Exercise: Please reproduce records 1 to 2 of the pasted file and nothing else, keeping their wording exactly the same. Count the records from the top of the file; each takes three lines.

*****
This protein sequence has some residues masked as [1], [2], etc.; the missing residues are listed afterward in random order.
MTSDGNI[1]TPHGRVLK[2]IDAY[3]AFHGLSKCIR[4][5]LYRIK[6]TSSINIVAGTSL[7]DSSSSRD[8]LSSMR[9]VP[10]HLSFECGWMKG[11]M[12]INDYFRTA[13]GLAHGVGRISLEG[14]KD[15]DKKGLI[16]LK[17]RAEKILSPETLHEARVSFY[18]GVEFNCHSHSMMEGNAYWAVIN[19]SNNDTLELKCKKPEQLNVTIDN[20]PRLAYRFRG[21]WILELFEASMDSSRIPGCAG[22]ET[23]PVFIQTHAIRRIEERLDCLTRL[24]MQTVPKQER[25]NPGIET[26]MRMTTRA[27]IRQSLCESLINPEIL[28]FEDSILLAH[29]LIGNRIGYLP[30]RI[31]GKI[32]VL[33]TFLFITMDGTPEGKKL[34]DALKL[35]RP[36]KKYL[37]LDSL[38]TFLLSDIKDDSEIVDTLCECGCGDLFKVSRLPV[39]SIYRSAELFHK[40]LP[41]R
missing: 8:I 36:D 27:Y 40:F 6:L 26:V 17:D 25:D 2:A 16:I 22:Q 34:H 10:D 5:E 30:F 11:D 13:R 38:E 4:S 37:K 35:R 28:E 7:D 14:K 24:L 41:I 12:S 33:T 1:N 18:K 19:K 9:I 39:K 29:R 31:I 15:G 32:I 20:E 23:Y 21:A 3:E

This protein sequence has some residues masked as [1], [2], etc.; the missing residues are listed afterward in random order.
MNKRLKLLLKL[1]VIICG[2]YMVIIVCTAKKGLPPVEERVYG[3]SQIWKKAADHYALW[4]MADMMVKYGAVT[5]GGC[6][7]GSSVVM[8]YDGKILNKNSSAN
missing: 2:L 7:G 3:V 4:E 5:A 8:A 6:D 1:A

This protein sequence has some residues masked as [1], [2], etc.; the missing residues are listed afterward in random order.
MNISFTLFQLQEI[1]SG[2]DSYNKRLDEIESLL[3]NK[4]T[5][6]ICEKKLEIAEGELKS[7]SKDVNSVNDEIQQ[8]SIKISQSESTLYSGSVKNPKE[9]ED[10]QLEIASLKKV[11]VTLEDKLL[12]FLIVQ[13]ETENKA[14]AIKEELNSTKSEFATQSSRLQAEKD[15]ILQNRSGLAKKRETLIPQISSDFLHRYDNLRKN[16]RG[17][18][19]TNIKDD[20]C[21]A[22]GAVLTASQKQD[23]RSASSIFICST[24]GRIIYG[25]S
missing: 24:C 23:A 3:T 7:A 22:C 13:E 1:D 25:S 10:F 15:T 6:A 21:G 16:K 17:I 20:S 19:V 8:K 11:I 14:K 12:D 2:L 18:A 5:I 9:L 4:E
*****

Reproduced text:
This protein sequence has some residues masked as [1], [2], etc.; the missing residues are listed afterward in random order.
MTSDGNI[1]TPHGRVLK[2]IDAY[3]AFHGLSKCIR[4][5]LYRIK[6]TSSINIVAGTSL[7]DSSSSRD[8]LSSMR[9]VP[10]HLSFECGWMKG[11]M[12]INDYFRTA[13]GLAHGVGRISLEG[14]KD[15]DKKGLI[16]LK[17]RAEKILSPETLHEARVSFY[18]GVEFNCHSHSMMEGNAYWAVIN[19]SNNDTLELKCKKPEQLNVTIDN[20]PRLAYRFRG[21]WILELFEASMDSSRIPGCAG[22]ET[23]PVFIQTHAIRRIEERLDCLTRL[24]MQTVPKQER[25]NPGIET[26]MRMTTRA[27]IRQSLCESLINPEIL[28]FEDSILLAH[29]LIGNRIGYLP[30]RI[31]GKI[32]VL[33]TFLFITMDGTPEGKKL[34]DALKL[35]RP[36]KKYL[37]LDSL[38]TFLLSDIKDDSEIVDTLCECGCGDLFKVSRLPV[39]SIYRSAELFHK[40]LP[41]R
missing: 8:I 36:D 27:Y 40:F 6:L 26:V 17:D 25:D 2:A 16:I 22:Q 34:H 10:D 5:E 30:F 11:D 13:R 38:E 4:S 37:K 35:R 28:E 7:D 14:K 24:L 41:I 12:S 33:T 1:N 18:K 19:K 9:I 39:K 29:R 31:I 15:G 32:I 20:E 23:Y 21:A 3:E

This protein sequence has some residues masked as [1], [2], etc.; the missing residues are listed afterward in random order.
MNKRLKLLLKL[1]VIICG[2]YMVIIVCTAKKGLPPVEERVYG[3]SQIWKKAADHYALW[4]MADMMVKYGAVT[5]GGC[6][7]GSSVVM[8]YDGKILNKNSSAN
missing: 2:L 7:G 3:V 4:E 5:A 8:A 6:D 1:A